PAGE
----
Nice site. Easy in and out. Close to the water. Store employees and park host nice and friendly. Pet friendly park. July camping is a little extreme. But spend the day by the lake and leave a/c running in trailer and you are good to good.
You can camp at the rv campground (I have not camped there) there are also group site available that are not in the sand. The rest of the camping is dispersed primitive camping. You can bring your rv or a tent and find a spot near the water. Keep in mind that you will be driving in sand and can easily get stuck.
Sandhollow state park is next to sand mountain sand dunes which makes the lake very popular for off road vehicles and can get noisy and dusty from them.
There is a store located at the lake that rents atvs, kayaks etc.
Its 25.00 a night for primitive camping there is water and a dump station available.
This campground provides a great place for groups and a central location for a lot of awesome things in Southern Utah. Each campsite has a firepit and picnic table. Nearby you have the convenience of civilization (St. George), the fun of Quail Creek Reservoir State Park, the world-class beauty of Zion National Park, and more. Also, if you're like me, you'll appreciate the showers, toilets and porta-pottys. No trowel or packing out your used toilet paper required. Also, if you have the group/budget for it, there's a large enclosed pavilion with full kitchen.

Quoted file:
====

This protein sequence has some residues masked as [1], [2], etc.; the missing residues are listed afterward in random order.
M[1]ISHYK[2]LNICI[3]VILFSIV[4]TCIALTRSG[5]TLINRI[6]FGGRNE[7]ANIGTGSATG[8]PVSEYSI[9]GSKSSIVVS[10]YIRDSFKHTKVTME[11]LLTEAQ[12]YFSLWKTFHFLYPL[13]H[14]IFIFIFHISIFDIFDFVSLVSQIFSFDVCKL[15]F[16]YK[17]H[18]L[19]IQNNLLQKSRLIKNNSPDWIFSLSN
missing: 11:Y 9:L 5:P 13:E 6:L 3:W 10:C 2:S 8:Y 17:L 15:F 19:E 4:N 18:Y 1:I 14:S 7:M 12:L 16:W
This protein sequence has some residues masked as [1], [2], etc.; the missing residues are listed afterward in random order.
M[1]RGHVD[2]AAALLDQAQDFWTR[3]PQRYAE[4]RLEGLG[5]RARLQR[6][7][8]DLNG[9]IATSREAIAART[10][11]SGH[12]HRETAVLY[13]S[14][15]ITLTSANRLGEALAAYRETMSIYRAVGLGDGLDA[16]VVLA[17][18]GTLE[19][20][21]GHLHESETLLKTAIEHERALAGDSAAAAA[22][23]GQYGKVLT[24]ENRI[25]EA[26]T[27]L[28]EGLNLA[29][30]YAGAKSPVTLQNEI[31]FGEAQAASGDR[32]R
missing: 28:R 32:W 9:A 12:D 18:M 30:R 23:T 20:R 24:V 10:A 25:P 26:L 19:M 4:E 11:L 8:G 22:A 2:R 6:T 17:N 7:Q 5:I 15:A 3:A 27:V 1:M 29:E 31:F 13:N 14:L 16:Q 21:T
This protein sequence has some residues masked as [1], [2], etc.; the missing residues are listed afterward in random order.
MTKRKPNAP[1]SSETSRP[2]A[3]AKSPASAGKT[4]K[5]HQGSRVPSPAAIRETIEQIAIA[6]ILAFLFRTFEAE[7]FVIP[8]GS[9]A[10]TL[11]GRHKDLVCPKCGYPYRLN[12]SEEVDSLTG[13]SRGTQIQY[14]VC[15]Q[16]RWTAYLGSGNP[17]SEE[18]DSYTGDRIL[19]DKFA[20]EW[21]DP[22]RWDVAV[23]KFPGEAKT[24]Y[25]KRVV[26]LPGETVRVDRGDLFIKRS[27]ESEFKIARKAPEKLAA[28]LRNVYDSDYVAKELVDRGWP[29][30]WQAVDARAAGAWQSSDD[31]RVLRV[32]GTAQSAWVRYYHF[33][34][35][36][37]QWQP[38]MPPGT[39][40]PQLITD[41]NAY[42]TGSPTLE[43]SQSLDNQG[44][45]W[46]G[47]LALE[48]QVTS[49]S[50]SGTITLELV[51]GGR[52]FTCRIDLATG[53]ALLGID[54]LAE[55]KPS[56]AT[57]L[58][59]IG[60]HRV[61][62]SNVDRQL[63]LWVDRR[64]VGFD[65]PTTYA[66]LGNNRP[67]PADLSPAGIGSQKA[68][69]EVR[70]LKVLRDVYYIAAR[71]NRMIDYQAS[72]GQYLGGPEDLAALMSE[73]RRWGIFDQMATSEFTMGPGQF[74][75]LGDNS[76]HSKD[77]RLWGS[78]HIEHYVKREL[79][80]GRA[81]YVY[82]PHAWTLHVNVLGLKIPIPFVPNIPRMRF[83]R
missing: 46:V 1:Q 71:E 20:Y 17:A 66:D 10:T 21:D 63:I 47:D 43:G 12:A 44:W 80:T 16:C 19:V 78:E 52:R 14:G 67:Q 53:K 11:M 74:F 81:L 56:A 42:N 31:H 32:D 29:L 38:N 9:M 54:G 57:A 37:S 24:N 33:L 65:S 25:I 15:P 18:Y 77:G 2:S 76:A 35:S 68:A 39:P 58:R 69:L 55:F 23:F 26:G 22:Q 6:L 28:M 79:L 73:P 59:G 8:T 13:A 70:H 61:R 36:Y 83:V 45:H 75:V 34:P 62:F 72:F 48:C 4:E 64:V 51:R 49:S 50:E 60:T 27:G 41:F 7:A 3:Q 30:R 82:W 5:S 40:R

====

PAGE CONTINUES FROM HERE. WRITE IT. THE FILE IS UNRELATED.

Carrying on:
We camped down at a lower area just to make base camp, however all of this area is pretty similar so wherever you can find a decent spot to set up camp and there aren’t too many bugs. TAKE IT. I still think there’s bugs crawling on me at times.
Hiking in here we were expecting to see a few Joshua trees but on the route we took we could only find one! However just up the road is the old road that takes you up through the Joshua tree park. We couldn’t find much shade so we ended up packing out early, and the bugs/ants were getting on our nerves. Not planning on coming back.
We pulled into the campground at 1am on our way from California to Colorado. Just $20 for vehicle entrance with camping included. Woke up to an amazing red rock landscape of varying heights and climbability. HEADS UP: Park in spot #8-10 because they are shaded longer into the morning! We woke up to scorching heat in spot #4.
This is a tiny State Park that you can spend a couple hours, a day or a week exploring. Scenic drive is spectacular. Endless red rock formations and slot canyons to explore. I was here end of December, which is considered a popular time to camp here. It was busy. Comfortable camping. One of the campgrounds even has showers. Some really cool spots tucked deep in the rocks. My spot had a level gravel camping pad and a covered picnic table. Evidence of big horn sheep all through camp. Great hiking, views, petroglyphs, dog friendly. Hard to believe it's an hour from Vegas!